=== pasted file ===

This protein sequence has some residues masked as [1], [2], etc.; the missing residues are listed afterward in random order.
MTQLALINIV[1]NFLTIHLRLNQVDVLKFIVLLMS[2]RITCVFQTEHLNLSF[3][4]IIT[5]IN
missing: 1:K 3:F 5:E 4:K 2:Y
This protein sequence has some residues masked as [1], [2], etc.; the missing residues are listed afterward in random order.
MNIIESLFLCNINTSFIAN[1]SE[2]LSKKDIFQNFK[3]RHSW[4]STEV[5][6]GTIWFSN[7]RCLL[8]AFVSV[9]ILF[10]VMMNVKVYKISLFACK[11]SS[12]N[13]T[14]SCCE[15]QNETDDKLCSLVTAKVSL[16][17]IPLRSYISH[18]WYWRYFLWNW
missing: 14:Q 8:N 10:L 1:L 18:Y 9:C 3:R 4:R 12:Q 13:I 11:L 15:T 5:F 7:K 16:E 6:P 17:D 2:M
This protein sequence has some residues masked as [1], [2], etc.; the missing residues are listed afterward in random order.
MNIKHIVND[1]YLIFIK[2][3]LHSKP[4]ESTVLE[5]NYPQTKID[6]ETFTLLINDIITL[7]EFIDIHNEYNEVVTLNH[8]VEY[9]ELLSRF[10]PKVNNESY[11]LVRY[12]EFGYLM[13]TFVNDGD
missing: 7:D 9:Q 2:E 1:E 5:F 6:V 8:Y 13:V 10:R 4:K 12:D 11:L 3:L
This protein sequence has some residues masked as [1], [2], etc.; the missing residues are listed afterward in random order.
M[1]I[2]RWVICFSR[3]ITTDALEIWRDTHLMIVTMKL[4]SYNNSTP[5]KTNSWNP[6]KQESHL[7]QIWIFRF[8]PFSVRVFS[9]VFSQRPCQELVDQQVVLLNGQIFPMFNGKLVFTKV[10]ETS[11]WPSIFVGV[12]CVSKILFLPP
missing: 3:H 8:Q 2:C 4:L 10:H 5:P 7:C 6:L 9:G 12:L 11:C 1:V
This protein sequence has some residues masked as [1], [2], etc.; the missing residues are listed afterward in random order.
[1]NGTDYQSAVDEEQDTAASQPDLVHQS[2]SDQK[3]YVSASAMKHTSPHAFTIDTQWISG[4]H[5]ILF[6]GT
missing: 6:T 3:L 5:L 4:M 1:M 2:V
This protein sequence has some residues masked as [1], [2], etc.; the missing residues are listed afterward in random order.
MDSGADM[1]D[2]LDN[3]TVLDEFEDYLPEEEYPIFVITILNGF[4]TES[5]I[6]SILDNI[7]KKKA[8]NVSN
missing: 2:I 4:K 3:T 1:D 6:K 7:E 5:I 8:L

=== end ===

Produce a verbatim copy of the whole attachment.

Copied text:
This protein sequence has some residues masked as [1], [2], etc.; the missing residues are listed afterward in random order.
MTQLALINIV[1]NFLTIHLRLNQVDVLKFIVLLMS[2]RITCVFQTEHLNLSF[3][4]IIT[5]IN
missing: 1:K 3:F 5:E 4:K 2:Y
This protein sequence has some residues masked as [1], [2], etc.; the missing residues are listed afterward in random order.
MNIIESLFLCNINTSFIAN[1]SE[2]LSKKDIFQNFK[3]RHSW[4]STEV[5][6]GTIWFSN[7]RCLL[8]AFVSV[9]ILF[10]VMMNVKVYKISLFACK[11]SS[12]N[13]T[14]SCCE[15]QNETDDKLCSLVTAKVSL[16][17]IPLRSYISH[18]WYWRYFLWNW
missing: 14:Q 8:N 10:L 1:L 18:Y 9:C 3:R 4:R 12:Q 13:I 11:L 15:T 5:F 7:K 16:E 6:P 17:D 2:M
This protein sequence has some residues masked as [1], [2], etc.; the missing residues are listed afterward in random order.
MNIKHIVND[1]YLIFIK[2][3]LHSKP[4]ESTVLE[5]NYPQTKID[6]ETFTLLINDIITL[7]EFIDIHNEYNEVVTLNH[8]VEY[9]ELLSRF[10]PKVNNESY[11]LVRY[12]EFGYLM[13]TFVNDGD
missing: 7:D 9:Q 2:E 1:E 5:F 6:V 8:Y 13:V 10:R 4:K 12:D 11:L 3:L
This protein sequence has some residues masked as [1], [2], etc.; the missing residues are listed afterward in random order.
M[1]I[2]RWVICFSR[3]ITTDALEIWRDTHLMIVTMKL[4]SYNNSTP[5]KTNSWNP[6]KQESHL[7]QIWIFRF[8]PFSVRVFS[9]VFSQRPCQELVDQQVVLLNGQIFPMFNGKLVFTKV[10]ETS[11]WPSIFVGV[12]CVSKILFLPP
missing: 3:H 8:Q 2:C 4:L 10:H 5:P 7:C 6:L 9:G 12:L 11:C 1:V
This protein sequence has some residues masked as [1], [2], etc.; the missing residues are listed afterward in random order.
[1]NGTDYQSAVDEEQDTAASQPDLVHQS[2]SDQK[3]YVSASAMKHTSPHAFTIDTQWISG[4]H[5]ILF[6]GT
missing: 6:T 3:L 5:L 4:M 1:M 2:V
This protein sequence has some residues masked as [1], [2], etc.; the missing residues are listed afterward in random order.
MDSGADM[1]D[2]LDN[3]TVLDEFEDYLPEEEYPIFVITILNGF[4]TES[5]I[6]SILDNI[7]KKKA[8]NVSN
missing: 2:I 4:K 3:T 1:D 6:K 7:E 5:I 8:L